Although a 7-segment speed display is present, unfortunately, this case does not have a turbo button. It would've been pretty useful for older MS-DOS games that require slower CPU speeds. In addition, the speed display would've switched numbers on the fly. I am thinking about adding a turbo button on the back of the case. It doesn't matter that it is going to be a bit difficult to toggle it as I won't be using this function on a daily basis anyway.

The discolored beige case contrasts well with the black front covers of the storage devices, creating an industrial-looking PC. Initially I wanted to search for a floppy disk drive that matched the color of the case. But I gave up quickly since it's hard to find new-old-stock MP-F17W-02 (or related) drives in beige color. However, I might investigate at some point whether a beige front face from a newer MPF 920 drive will fit the old ones.

In the end, I configured the jumpers on the speed indicator to show 40 MHz.

This gray tone on the floppy disk drives reminds me of early Hewlett-Packard Vectra desktop PCs.

And before you ask, no, I don't actually use the EIZO screen. It is pending complete restoration, and now it just sits and waits for its turn.

Machine #02: Pentium MMX / 233 MHz

Playing DOOM, Quake, Duke Nukem 3D, Terminal Velocity, and the like, require a faster CPU. In addition, I wanted to remember the Windows 98 experience. And since an 80386 CPU is out of discussion and the effort of building a 486 CPU-based SBMC is not worth it for my purposes, I went for an industrial Pentium SBC on a 16-bit ISA card.


This machine is made with the following components.

Known Issues

This machine also has some issues that I haven't found a resolution for.

  • Floppy disk drives do not work -- no idea what is causing this behavior

Assembly and Pictures

The case is an InWin IW-Q500 full tower case that I found dirt cheap at the local flea market. Of course, I had to clean it thoroughly, an operation which took quite some time. But then this case is spacious enough for an experimental DIY computer that will have multiple storage devices and a lot of individual ISA cards.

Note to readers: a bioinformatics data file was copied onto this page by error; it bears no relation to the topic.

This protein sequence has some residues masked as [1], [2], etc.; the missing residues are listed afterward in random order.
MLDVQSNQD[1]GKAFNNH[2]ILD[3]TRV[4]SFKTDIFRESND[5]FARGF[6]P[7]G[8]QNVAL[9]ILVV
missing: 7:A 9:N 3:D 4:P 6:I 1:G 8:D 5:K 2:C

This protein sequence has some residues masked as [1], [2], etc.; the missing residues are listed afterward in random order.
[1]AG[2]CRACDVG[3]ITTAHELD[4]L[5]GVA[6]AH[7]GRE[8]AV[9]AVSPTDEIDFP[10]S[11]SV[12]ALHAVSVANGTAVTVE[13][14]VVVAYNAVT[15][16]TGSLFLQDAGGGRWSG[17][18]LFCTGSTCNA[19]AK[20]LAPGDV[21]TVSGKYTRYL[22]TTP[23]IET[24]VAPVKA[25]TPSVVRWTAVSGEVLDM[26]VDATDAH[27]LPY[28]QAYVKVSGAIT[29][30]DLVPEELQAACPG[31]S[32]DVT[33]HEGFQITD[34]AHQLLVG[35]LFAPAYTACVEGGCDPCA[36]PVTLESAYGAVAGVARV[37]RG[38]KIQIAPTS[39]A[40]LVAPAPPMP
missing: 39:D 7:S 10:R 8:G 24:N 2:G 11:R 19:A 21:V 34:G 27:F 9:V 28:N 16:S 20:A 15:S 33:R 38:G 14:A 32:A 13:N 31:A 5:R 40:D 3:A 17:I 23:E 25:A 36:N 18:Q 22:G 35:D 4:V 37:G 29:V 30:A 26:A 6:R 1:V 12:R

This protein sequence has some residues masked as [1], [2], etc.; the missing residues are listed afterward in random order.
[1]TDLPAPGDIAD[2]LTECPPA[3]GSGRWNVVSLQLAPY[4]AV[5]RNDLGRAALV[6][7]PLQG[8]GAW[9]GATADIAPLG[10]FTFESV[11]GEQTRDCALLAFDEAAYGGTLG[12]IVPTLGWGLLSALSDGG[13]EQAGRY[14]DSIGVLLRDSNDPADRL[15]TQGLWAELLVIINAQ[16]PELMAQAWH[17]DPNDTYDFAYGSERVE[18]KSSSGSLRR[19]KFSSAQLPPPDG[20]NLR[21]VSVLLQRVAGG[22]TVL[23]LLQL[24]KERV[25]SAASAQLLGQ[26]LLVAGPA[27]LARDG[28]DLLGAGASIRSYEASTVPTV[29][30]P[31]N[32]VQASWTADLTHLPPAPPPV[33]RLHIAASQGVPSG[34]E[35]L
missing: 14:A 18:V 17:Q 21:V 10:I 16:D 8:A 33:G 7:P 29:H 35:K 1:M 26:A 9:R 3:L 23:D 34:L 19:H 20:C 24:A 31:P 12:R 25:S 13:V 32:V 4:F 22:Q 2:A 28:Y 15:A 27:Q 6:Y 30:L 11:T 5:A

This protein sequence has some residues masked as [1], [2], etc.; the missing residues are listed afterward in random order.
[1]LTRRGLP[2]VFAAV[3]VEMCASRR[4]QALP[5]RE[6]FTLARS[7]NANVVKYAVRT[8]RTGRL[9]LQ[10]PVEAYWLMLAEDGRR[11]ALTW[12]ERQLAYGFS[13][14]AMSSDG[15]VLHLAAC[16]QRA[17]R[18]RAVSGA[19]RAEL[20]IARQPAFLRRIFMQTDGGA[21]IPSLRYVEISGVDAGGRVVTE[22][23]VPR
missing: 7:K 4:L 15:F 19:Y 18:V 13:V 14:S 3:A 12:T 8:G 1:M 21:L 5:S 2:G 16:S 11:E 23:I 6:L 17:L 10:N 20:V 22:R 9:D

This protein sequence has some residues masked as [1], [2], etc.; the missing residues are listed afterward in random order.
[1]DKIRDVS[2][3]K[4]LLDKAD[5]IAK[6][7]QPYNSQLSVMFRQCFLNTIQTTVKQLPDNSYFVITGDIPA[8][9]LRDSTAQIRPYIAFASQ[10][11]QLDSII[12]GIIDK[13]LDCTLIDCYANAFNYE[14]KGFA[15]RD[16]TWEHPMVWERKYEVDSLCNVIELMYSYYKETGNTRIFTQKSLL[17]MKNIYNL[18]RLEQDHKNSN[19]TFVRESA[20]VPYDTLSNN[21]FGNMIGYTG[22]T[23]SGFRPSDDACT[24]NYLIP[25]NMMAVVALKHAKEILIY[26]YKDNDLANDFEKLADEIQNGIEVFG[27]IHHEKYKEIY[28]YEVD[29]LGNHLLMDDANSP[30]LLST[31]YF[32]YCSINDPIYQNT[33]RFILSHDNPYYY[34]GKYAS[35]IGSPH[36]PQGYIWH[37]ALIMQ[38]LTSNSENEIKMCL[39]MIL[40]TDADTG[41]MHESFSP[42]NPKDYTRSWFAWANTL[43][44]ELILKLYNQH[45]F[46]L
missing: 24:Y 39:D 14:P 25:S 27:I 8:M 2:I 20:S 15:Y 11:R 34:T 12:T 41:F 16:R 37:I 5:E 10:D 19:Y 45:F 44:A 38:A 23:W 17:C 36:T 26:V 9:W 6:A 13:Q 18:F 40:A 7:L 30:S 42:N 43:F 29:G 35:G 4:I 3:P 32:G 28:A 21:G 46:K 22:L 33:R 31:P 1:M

The 1.44 Mb 3½" floppy disk drive is model MP-F17W-02, made by Sony in 1993. Again, this one of the real floppy disk drives with a decent build quality and high reliability. Similar to the other floppy disk drives that I am using with the 80386-based computer, the front face is a bit on the gray side. As a particularity, this drive is made in Japan. The other two FDDs are made in Malaysia. There are no visible quality differences between them.

This is the underside. The same construction style as shown on above. This unit has an amber front LED.

This CD-ROM is a four-speed SCSI drive made by Toshiba in 1996. The exact model is XM-5401B. It has a grayish front face that matches the floppy disk drive. But it is way off the white color of the case.

Human Interface Devices

I decided to use only one CRT monitor and one keyboard to control both machines, since I don't have too much space for a lot of computing hardware. For this to happen, I have sourced a very cheap KVM switch from eBay. After some quick maintenance involving replacing old electrolytic capacitors, I had a working switching unit. Unfortunately, the switch came without connection cables and in the end, these were more expensive than the switch itself.

Here are the HID peripherals that I am using with these two computers.

I also have a very nice 17" EIZO CRT monitor, but it developed a defect lately. The screen displays a reddish tint after a couple of minutes after powering the monitor on. I hope I will be able to fix this issue at some point. Until then, I won't use it at all.

Conclusions and Reflections

It took me a long time (in fact, in the order of years) to build these projects. Even though I designed the schematics and PCBs for all the projects in less than one year, the knowledge required for this was acquired during many years of hard-working, learning, experimenting, and so on. I also started raising funds for this a long time ago, since I knew it was not going to be cheap. However, if I were to buy every component from eBay, including shipping and possibly import duties, the price tag would've been on the high side as well. But there wouldn't have been the fun part.

But in the end I managed to get almost all the important pieces working together. Hopefully everything will be good once I will address the remaining issues.

Copyright © 2004- Alexandru Groza